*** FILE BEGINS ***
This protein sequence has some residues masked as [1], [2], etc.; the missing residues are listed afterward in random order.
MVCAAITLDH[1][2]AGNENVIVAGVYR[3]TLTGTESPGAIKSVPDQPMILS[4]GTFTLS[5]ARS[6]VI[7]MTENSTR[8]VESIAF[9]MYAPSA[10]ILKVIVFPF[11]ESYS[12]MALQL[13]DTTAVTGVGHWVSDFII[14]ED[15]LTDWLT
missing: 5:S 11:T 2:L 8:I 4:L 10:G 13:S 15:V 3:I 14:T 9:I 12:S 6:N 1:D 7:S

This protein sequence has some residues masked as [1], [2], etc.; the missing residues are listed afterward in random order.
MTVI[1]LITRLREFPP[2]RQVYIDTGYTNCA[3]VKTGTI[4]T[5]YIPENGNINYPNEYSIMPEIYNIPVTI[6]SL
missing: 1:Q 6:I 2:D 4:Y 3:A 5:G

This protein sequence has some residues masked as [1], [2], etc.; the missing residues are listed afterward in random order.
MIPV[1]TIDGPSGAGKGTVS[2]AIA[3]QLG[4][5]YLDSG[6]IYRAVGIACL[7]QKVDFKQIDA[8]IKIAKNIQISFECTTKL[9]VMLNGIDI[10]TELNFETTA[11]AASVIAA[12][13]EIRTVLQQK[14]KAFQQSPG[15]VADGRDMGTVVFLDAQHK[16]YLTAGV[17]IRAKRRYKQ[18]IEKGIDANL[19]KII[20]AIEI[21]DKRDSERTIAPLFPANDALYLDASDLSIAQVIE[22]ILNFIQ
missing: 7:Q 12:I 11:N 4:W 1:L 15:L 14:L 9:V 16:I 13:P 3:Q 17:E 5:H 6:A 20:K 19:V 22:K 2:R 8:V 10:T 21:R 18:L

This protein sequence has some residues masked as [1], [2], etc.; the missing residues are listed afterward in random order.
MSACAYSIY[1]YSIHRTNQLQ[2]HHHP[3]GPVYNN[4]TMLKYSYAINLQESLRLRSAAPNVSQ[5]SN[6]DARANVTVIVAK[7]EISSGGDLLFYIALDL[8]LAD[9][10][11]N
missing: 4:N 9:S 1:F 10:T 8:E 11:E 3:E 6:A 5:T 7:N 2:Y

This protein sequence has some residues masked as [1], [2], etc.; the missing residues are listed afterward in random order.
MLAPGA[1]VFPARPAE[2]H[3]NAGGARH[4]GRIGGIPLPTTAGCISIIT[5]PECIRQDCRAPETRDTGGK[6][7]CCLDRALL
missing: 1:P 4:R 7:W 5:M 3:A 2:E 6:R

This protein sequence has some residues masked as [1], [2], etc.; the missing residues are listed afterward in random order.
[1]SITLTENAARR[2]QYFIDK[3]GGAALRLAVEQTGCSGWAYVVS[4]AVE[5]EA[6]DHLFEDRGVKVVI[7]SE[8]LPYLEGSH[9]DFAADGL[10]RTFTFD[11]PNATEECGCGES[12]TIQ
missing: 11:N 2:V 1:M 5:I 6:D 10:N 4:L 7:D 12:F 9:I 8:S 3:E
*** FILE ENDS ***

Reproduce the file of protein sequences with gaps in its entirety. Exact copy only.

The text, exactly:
This protein sequence has some residues masked as [1], [2], etc.; the missing residues are listed afterward in random order.
MVCAAITLDH[1][2]AGNENVIVAGVYR[3]TLTGTESPGAIKSVPDQPMILS[4]GTFTLS[5]ARS[6]VI[7]MTENSTR[8]VESIAF[9]MYAPSA[10]ILKVIVFPF[11]ESYS[12]MALQL[13]DTTAVTGVGHWVSDFII[14]ED[15]LTDWLT
missing: 5:S 11:T 2:L 8:I 4:L 10:G 13:S 15:V 3:I 14:T 9:I 12:S 6:N 1:D 7:S

This protein sequence has some residues masked as [1], [2], etc.; the missing residues are listed afterward in random order.
MTVI[1]LITRLREFPP[2]RQVYIDTGYTNCA[3]VKTGTI[4]T[5]YIPENGNINYPNEYSIMPEIYNIPVTI[6]SL
missing: 1:Q 6:I 2:D 4:Y 3:A 5:G

This protein sequence has some residues masked as [1], [2], etc.; the missing residues are listed afterward in random order.
MIPV[1]TIDGPSGAGKGTVS[2]AIA[3]QLG[4][5]YLDSG[6]IYRAVGIACL[7]QKVDFKQIDA[8]IKIAKNIQISFECTTKL[9]VMLNGIDI[10]TELNFETTA[11]AASVIAA[12][13]EIRTVLQQK[14]KAFQQSPG[15]VADGRDMGTVVFLDAQHK[16]YLTAGV[17]IRAKRRYKQ[18]IEKGIDANL[19]KII[20]AIEI[21]DKRDSERTIAPLFPANDALYLDASDLSIAQVIE[22]ILNFIQ
missing: 7:Q 12:I 11:N 4:W 1:L 15:L 14:L 9:V 16:I 13:P 3:Q 17:E 5:H 6:A 20:K 19:V 22:K 2:R 8:V 10:T 21:R 18:L

This protein sequence has some residues masked as [1], [2], etc.; the missing residues are listed afterward in random order.
MSACAYSIY[1]YSIHRTNQLQ[2]HHHP[3]GPVYNN[4]TMLKYSYAINLQESLRLRSAAPNVSQ[5]SN[6]DARANVTVIVAK[7]EISSGGDLLFYIALDL[8]LAD[9][10][11]N
missing: 4:N 9:S 1:F 10:T 8:E 11:E 3:E 6:A 5:T 7:N 2:Y

This protein sequence has some residues masked as [1], [2], etc.; the missing residues are listed afterward in random order.
MLAPGA[1]VFPARPAE[2]H[3]NAGGARH[4]GRIGGIPLPTTAGCISIIT[5]PECIRQDCRAPETRDTGGK[6][7]CCLDRALL
missing: 1:P 4:R 7:W 5:M 3:A 2:E 6:R

This protein sequence has some residues masked as [1], [2], etc.; the missing residues are listed afterward in random order.
[1]SITLTENAARR[2]QYFIDK[3]GGAALRLAVEQTGCSGWAYVVS[4]AVE[5]EA[6]DHLFEDRGVKVVI[7]SE[8]LPYLEGSH[9]DFAADGL[10]RTFTFD[11]PNATEECGCGES[12]TIQ
missing: 11:N 2:V 1:M 5:I 6:D 10:N 4:L 7:D 12:F 9:I 8:S 3:E